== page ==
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The Report on Shovel-Ready Broadband Projects

Notice
This publication has been discontinued on February 25, 2013.

Abstract

Now is the time to subscribe to The Report on Shovel-Ready Broadband Projects.

Launched shortly after the American Recovery and Reinvestment Act of 2009 was signed into law, The Report on Shovel-Ready Broadband Projects already has begun helping people like you position themselves to cash in on this multi-billion dollar opportunity.

Find out what you can do now as the Department of Commerce' s National Telecommunications and Information Agency and the the Department of Agriculture' s Rural Utilities Service develop the solicitations that will start pumping out these funds soon.

When you subscribe to The Report on Shovel-Ready Broadband Projects, you will receive intensive, twice-monthly reports, as well as off-week blogs. That' s right. You will get timely notifications every week on the latest information about this ground-breaking program.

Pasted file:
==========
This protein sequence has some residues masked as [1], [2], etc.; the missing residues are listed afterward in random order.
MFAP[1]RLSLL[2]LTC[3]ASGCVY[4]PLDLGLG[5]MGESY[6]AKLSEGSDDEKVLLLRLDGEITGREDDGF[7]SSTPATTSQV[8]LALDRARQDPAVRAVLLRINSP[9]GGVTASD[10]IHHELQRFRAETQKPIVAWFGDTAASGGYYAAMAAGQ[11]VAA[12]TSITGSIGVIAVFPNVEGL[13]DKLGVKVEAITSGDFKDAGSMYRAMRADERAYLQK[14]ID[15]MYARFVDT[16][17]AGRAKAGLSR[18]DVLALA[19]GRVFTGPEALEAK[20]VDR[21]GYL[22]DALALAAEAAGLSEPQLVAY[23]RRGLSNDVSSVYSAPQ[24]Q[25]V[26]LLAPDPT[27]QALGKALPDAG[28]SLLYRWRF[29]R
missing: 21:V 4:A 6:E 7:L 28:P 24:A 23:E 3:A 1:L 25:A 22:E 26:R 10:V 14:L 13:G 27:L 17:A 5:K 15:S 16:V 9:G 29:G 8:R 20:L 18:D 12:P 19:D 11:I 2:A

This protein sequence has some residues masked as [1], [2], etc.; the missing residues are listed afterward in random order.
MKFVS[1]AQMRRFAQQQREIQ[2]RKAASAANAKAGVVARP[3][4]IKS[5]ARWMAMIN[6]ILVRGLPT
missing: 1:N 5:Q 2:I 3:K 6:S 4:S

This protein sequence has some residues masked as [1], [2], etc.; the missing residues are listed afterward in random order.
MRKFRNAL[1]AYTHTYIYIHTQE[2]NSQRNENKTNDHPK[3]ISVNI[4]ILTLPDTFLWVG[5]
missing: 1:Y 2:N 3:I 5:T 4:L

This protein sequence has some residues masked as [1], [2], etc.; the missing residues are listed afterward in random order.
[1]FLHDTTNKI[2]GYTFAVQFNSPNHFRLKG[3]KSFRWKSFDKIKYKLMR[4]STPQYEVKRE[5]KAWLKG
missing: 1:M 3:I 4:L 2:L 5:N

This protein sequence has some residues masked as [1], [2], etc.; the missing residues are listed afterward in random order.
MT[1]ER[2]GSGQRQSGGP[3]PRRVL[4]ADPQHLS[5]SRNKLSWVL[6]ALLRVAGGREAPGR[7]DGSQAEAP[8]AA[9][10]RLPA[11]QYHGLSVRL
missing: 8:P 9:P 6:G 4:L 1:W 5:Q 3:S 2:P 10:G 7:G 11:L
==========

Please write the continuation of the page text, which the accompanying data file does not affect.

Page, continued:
Located in Washington, D.C., The Report on Shovel-Ready Broadband Projects is constantly talking with the decision-makers that make these programs go. What are the definitions of key terms such as “broadband,” “unserved,” and “underserved?” What are the various emphases on fiber optics, wireless, microwave and other enabling technologies? What influence will the states have on the decision-making process? How will the bids be analyzed?

You cannot afford to miss key pieces of information as you invest corporate time, effort and energy into this process. That is where The Report on Shovel-Ready Broadband Projects comes into play.

For about the cost of one hour of consultant time from a K street attorney, you can receive critical information and analyses for 12 months. That' s right! Subscribe to The Report on Shovel-Ready Broadband Projects now for our charter price of only $350. That is cheap when you consider how important these awards will be to your company.

The editorial team is headed by C. David Chaffee, a seasoned Washington analyst and reporter who has been covering telecom since 1982 and Washington since 1980. Let this team work for you as you try to decipher the Broadband Technology Opportunities Program.

The question is not whether you can afford to subscribe to The Report on Shovel-Ready Broadband Projects. It is rather whether you can afford not to. What will your reflections be once this fast-moving opportunity is over? We doubt seriously one of them will be “I wish I had less focused, critical, Washington-centric information during this process.”

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